Year-End Parent/Student Questionnaires

A few weeks ago, I shared a detailed post on how I use Evernote to conduct my end-of-year student evaluations. The other part of my final meeting with families includes them filling out a questionnaire.

The benefit is two-sided. One one hand, the questionnaires are about me receiving feedback to improve not only my teaching but my business.

On the other side of that, however, is that I think having parents and students both ponder through these questions, helps them evaluate their own efforts/interactions over the past year.

In reflecting, they will feel either a good sense of accomplishment and realization of the quality studio in which they are invested (good I hope!) or awareness that maybe some things need to change. This is a good point for further discussions on practice habits, etc.

I’ve always simply sent a pdf to parents or linked to a pdf in Dropbox so they can download and print the form. This year, I finally got around to doing an online form on my website. My site is built on WordPress and the plugin I use is just a basic form builder – Visual Form Builder.

I wanted to share the form with you today in Word format so you can download and make any modifications you need.

Student Questionnaire

View my online form I used with Visual Form Builder on WordPress

Parent Questionnaire

View my online form I used with Visual Form Builder on WordPress

 

Updates

Every year I tweak the forms just a bit depending on what I want to know. I will often include questions at the end of the form regarding special classes I’m thinking about offering to gauge general interest or ask for feedback regarding a specific event I hosted that year.

 

Retreat at Piano Manor

My friend, Joy Morin over at Color in My Piano has been wanting to do a retreat at her home for piano teachers for a long time and this is the year!

I’m excited to be a part of this 3-day retreat at her home in Northwestern Ohio this coming August as the official “food planner.” Yea!

This is the time of year everyone’s making plans for the summer months. Add this to your list!

For details visit Joy’s website.

Friday Finds: Underground Conservatory

 

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I’ll admit, I’m not the teacher that is always up on all the “music/teaching” apps out there. Part of me can be a teensy-weensy bit slow at keeping up on that end. I was, however, happy to add to my iPad this week, TuneTrain especially for students who love to compose. The best part is that with a single tap, the student can transform their visual “picture” melody into actual notation. Fab. Continue reading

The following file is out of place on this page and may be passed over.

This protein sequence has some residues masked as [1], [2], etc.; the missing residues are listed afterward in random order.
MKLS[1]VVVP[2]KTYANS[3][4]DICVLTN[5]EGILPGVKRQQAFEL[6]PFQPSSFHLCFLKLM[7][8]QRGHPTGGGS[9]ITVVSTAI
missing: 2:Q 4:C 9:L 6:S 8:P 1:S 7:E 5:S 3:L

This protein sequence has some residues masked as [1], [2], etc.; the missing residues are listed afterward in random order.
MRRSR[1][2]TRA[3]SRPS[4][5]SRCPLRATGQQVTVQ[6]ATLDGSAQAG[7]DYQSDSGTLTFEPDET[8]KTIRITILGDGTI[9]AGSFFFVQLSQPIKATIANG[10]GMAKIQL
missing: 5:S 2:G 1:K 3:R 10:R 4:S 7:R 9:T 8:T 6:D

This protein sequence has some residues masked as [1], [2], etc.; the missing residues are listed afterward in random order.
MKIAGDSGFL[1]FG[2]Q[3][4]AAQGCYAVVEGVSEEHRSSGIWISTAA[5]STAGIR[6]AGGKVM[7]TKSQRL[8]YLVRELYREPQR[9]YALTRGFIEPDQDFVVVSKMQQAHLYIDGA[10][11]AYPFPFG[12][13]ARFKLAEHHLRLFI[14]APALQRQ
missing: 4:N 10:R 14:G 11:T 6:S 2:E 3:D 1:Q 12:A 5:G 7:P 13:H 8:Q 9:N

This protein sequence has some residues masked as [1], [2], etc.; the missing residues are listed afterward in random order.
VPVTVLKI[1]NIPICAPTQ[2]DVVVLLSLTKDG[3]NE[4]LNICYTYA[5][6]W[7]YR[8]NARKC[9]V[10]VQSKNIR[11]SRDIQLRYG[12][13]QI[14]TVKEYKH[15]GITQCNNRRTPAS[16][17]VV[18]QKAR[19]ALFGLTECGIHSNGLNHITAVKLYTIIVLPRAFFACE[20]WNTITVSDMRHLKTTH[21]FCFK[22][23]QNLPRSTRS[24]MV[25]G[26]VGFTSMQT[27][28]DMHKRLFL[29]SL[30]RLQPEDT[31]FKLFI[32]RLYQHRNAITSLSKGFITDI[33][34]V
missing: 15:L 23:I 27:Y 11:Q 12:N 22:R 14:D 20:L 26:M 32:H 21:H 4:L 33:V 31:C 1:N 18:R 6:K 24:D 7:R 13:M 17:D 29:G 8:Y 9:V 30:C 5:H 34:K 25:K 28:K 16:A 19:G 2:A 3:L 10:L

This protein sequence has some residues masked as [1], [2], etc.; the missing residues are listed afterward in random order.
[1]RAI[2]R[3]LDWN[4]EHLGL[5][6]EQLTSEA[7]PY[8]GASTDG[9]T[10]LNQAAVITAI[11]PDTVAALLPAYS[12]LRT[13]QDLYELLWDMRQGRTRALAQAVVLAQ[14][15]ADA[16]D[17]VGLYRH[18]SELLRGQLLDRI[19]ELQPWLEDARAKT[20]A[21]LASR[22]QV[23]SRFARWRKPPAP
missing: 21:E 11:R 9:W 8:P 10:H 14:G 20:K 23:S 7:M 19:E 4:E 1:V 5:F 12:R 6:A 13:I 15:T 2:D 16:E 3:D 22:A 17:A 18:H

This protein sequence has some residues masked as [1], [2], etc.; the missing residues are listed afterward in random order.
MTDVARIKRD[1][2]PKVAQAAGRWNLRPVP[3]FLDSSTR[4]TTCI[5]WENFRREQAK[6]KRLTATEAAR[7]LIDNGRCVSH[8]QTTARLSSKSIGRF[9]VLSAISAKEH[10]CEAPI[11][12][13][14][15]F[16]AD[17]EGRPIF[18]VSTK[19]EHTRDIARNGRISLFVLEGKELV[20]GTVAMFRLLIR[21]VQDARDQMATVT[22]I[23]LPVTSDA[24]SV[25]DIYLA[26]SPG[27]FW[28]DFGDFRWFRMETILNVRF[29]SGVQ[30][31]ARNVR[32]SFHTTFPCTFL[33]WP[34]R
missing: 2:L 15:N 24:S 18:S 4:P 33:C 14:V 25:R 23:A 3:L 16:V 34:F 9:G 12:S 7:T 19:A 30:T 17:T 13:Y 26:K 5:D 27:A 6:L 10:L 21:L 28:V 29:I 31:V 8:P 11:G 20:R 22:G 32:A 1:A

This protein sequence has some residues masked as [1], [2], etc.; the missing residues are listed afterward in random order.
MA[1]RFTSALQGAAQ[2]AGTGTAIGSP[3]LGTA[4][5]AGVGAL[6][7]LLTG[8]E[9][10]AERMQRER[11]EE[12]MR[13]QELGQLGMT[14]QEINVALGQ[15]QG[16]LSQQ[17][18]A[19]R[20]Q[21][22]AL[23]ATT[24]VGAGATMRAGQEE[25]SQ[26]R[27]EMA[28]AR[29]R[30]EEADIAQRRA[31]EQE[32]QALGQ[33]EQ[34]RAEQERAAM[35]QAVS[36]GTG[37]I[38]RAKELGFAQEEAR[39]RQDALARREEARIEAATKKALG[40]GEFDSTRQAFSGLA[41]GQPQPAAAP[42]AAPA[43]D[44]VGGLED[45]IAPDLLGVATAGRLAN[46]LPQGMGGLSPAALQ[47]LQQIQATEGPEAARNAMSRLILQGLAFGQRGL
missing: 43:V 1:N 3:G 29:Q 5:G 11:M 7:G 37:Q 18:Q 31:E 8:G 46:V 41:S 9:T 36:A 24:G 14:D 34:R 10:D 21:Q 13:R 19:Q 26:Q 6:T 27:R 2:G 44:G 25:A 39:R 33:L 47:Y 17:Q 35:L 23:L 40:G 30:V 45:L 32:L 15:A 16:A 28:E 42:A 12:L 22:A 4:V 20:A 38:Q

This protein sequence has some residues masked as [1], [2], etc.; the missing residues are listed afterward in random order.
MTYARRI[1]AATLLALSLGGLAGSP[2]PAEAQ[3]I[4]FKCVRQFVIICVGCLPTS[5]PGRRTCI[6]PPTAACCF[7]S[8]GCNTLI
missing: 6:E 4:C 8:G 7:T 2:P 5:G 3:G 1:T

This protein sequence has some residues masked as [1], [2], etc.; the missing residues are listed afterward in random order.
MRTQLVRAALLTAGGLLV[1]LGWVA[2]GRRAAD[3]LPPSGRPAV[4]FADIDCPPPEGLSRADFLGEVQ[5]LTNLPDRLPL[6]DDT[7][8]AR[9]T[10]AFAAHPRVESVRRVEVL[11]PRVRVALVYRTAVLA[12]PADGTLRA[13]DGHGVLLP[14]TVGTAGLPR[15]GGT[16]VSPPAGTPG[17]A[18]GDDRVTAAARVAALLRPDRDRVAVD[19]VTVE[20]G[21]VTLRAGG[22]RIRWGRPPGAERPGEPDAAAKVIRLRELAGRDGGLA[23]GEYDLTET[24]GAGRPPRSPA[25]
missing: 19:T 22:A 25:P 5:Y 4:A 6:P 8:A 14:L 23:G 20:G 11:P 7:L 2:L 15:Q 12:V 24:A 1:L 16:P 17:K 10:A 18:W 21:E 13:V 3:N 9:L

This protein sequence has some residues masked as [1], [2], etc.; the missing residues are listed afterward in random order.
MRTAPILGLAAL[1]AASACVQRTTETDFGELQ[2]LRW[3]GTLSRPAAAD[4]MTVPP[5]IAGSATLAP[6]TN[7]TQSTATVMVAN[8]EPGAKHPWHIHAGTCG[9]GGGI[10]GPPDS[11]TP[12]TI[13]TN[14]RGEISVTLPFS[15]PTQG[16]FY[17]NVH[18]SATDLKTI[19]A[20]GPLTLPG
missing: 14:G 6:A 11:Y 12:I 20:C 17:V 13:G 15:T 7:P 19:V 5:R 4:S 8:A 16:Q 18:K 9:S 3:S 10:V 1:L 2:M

Digital Photo Organization

What’s the one digital item you find trickiest to keep organized?

For me, it’s photos.

A lot of readers have asked about this and when a friend asked the same question just the other day, that was my clue it was time to share.

I have a confession though – I wouldn’t call my way anything special, it’s just what I do for now. I love seeing ideas of how others organize, even if I don’t end up doing it that way, so hopefully, you can find some inspiration to clean up your photo files and share any great tips you have with me! Continue reading

Friday Finds: Spring Inspiration.

 

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Did you know Music Mind Games has a rhythm solitaire app? It’s only $0.99 on the app store and will be a fun addition to my lab time. Rhythm and solitaire – a brilliant combination! Continue reading

Personal Teaching Tweaks

Recently, in an attempt to work on letting my students take more ownership of their lesson and learning, I’ve tried tweaking a few things with my teaching style. It’s nothing major but I thought it might be fun to share.

 

Ownership

As a very organized person who likes things neat and tidy, and wants to be as efficient with our short amount of time together, I found myself doing too many things for my students. Continue reading

How One Teacher Uses Evernote to Track Repertoire